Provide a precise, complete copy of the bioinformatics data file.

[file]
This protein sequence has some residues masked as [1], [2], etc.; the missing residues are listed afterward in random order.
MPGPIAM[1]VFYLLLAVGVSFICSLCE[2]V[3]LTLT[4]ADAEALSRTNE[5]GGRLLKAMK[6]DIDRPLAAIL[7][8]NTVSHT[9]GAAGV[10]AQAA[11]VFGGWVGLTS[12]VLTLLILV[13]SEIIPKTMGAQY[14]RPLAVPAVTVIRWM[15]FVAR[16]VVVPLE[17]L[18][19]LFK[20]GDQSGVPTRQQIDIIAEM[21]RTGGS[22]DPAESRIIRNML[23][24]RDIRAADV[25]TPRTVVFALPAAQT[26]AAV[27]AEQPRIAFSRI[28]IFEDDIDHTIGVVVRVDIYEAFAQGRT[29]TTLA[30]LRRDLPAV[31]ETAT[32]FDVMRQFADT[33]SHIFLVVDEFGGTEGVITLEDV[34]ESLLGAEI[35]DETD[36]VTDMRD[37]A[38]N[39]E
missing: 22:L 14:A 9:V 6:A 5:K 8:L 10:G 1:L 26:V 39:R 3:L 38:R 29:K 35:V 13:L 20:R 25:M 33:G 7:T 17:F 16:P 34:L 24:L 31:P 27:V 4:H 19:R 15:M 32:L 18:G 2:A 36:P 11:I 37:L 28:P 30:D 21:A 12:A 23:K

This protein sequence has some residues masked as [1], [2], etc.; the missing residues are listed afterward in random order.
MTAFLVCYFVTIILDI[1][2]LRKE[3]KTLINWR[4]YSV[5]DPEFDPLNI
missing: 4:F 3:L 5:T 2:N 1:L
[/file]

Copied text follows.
This protein sequence has some residues masked as [1], [2], etc.; the missing residues are listed afterward in random order.
MPGPIAM[1]VFYLLLAVGVSFICSLCE[2]V[3]LTLT[4]ADAEALSRTNE[5]GGRLLKAMK[6]DIDRPLAAIL[7][8]NTVSHT[9]GAAGV[10]AQAA[11]VFGGWVGLTS[12]VLTLLILV[13]SEIIPKTMGAQY[14]RPLAVPAVTVIRWM[15]FVAR[16]VVVPLE[17]L[18][19]LFK[20]GDQSGVPTRQQIDIIAEM[21]RTGGS[22]DPAESRIIRNML[23][24]RDIRAADV[25]TPRTVVFALPAAQT[26]AAV[27]AEQPRIAFSRI[28]IFEDDIDHTIGVVVRVDIYEAFAQGRT[29]TTLA[30]LRRDLPAV[31]ETAT[32]FDVMRQFADT[33]SHIFLVVDEFGGTEGVITLEDV[34]ESLLGAEI[35]DETD[36]VTDMRD[37]A[38]N[39]E
missing: 22:L 14:A 9:V 6:A 5:K 8:L 10:G 1:L 26:V 39:R 3:L 38:R 29:K 35:V 13:L 20:R 25:M 33:G 7:T 17:F 16:P 34:L 24:L 31:P 27:V 4:H 19:R 15:M 32:L 18:G 2:A 36:P 11:I 37:L 28:P 30:D 21:A 12:A 23:K

This protein sequence has some residues masked as [1], [2], etc.; the missing residues are listed afterward in random order.
MTAFLVCYFVTIILDI[1][2]LRKE[3]KTLINWR[4]YSV[5]DPEFDPLNI
missing: 4:F 3:L 5:T 2:N 1:L